About the Author

Ben Lovejoy

@benlovejoy

Ben Lovejoy is a British technology writer who started his career on PC World and has written for dozens of computer and technology magazines, as well as numerous national newspapers, business and in-flight magazines. He has also written two novels.

He thinks wires are evil and had a custom desk made to hide them, known as the OC Desk for obvious reasons.

He considers 1000 miles a good distance for a cycle ride, and Chernobyl a suitable tourist destination. What can we say, he’s that kind of chap.

He speaks fluent English but only broken American, so please forgive any Anglicised spelling in his posts.

Ben Lovejoy's Favorite Gear

May 17

Samsung Galaxy S10 5G speed tests carried out on Verizon in Chicago have shown that the device and service are capable of delivering blazing speeds – when you can manage to get a 5G signal.

And the limited coverage isn’t the only challenge to getting 5G connections on the device: you also have to be careful how you hold it …

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Carriers selling user location data continued long after they pledged to stop

The scandal of US mobile carriers selling user location data was exposed earlier this year. The data was sold to a wide range of customers, ranging from banks wanting to reduce card fraud to bounty hunters tracking wanted criminals.

But the most worrying aspect of all was that carriers and bounty hunters alike were selling and re-selling location data to third-parties, with no controls over what then happened to it …

May 15

Popular games send unknown data to unknown entities, even if developers are reputable

A range of studies have shown that popular games are sending data to multiple third-party entities, and even the developers concerned may not know what data is being sent to whom.

Angry Birds, for example, knowingly sends advertising data to 43 entities, but developer Rovio turned out to be unaware of additional data sent through third-party SDKs …

May 9

Republican and Democrat lawmakers agree on need for federal privacy law – but not on approach

There seems to be growing consensus on the need for a US federal privacy law along the lines of Europe’s GDPR. There is now bipartisan support in Congress, with Republicans and Democrats alike in favor of legislation.

They don’t, however, agree on the best way to go about it …

The revised Samsung Galaxy Fold launch date in the US will be decided in the next couple of days, says the company’s CEO Koh Dong-jin.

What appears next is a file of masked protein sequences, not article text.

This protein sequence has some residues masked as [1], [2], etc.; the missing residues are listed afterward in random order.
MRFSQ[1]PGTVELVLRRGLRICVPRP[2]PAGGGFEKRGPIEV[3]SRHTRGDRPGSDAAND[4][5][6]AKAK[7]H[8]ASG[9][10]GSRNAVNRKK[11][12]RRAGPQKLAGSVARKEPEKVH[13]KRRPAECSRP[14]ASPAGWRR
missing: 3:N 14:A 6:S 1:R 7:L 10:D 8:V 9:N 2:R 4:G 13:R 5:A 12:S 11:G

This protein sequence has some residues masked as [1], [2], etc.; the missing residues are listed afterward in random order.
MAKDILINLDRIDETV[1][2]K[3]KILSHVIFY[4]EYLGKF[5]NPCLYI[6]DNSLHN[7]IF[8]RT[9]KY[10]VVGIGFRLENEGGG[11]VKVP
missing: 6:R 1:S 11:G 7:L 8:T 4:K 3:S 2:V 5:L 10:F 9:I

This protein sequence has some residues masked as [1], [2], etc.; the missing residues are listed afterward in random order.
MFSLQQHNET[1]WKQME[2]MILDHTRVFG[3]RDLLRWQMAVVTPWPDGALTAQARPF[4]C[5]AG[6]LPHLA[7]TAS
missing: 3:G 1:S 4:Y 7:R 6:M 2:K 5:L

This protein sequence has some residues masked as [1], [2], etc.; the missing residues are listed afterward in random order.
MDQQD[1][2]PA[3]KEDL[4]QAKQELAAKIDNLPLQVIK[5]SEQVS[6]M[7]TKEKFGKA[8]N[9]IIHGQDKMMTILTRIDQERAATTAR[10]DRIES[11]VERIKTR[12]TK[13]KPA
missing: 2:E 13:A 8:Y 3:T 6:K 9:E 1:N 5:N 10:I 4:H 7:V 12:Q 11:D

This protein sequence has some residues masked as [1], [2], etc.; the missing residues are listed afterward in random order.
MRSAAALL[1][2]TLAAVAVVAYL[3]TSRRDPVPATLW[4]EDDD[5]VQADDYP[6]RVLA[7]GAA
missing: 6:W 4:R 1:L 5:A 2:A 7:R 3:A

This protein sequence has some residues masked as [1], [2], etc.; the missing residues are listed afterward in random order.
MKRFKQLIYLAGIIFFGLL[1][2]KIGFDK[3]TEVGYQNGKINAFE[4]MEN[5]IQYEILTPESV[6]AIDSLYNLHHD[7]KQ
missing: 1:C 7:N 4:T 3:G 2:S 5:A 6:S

The statement follows an earlier email to customers explaining that pre-orders may be automatically cancelled unless confirmed …

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May 7

Concerns expressed that Europe is going too far in controlling tech giants

Concerns are being expressed that Europe is going too far with legislation which is controlling tech giants and their customers …

Samsung is cancelling Galaxy Fold orders unless customers confirm that they still wish to proceed despite the screen failures seen in review units.

The company has emailed customers who ordered the device, acknowledging the issues experienced by reviewers, and stating that it will automatically cancel orders unless purchasers confirm that they still wish to go ahead …

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May 6

Facebook privacy concerns continue: using humans to label posts to help train AI systems

Facebook privacy concerns continue as it’s revealed today that the social network has been using a team of contract workers to label status updates and photos with keywords, to help train AI systems to do the same thing.

As many as 260 external staff in India have been carrying out the work on content posted since 2014 …

May 2

Harry Potter: Wizards Unite iPhone and Android AR game available, but only in two countries

Harry Potter: Wizards Unite, an augmented reality game briefly teased by Pokémon Go creator back in November of last year, is now available in open beta – but only in two countries.

It’s currently available only in Australia and New Zealand, but you can register to receive an alert once it’s available in your country …

April 26

More BBC TV shows set to appear on BritBox, and stay on iPlayer for a year instead of 30 days

More BBC TV shows are likely to appear on BritBox, the $6.99/month streaming video service that aims to provide access to the best of British television to a US audience …

April 24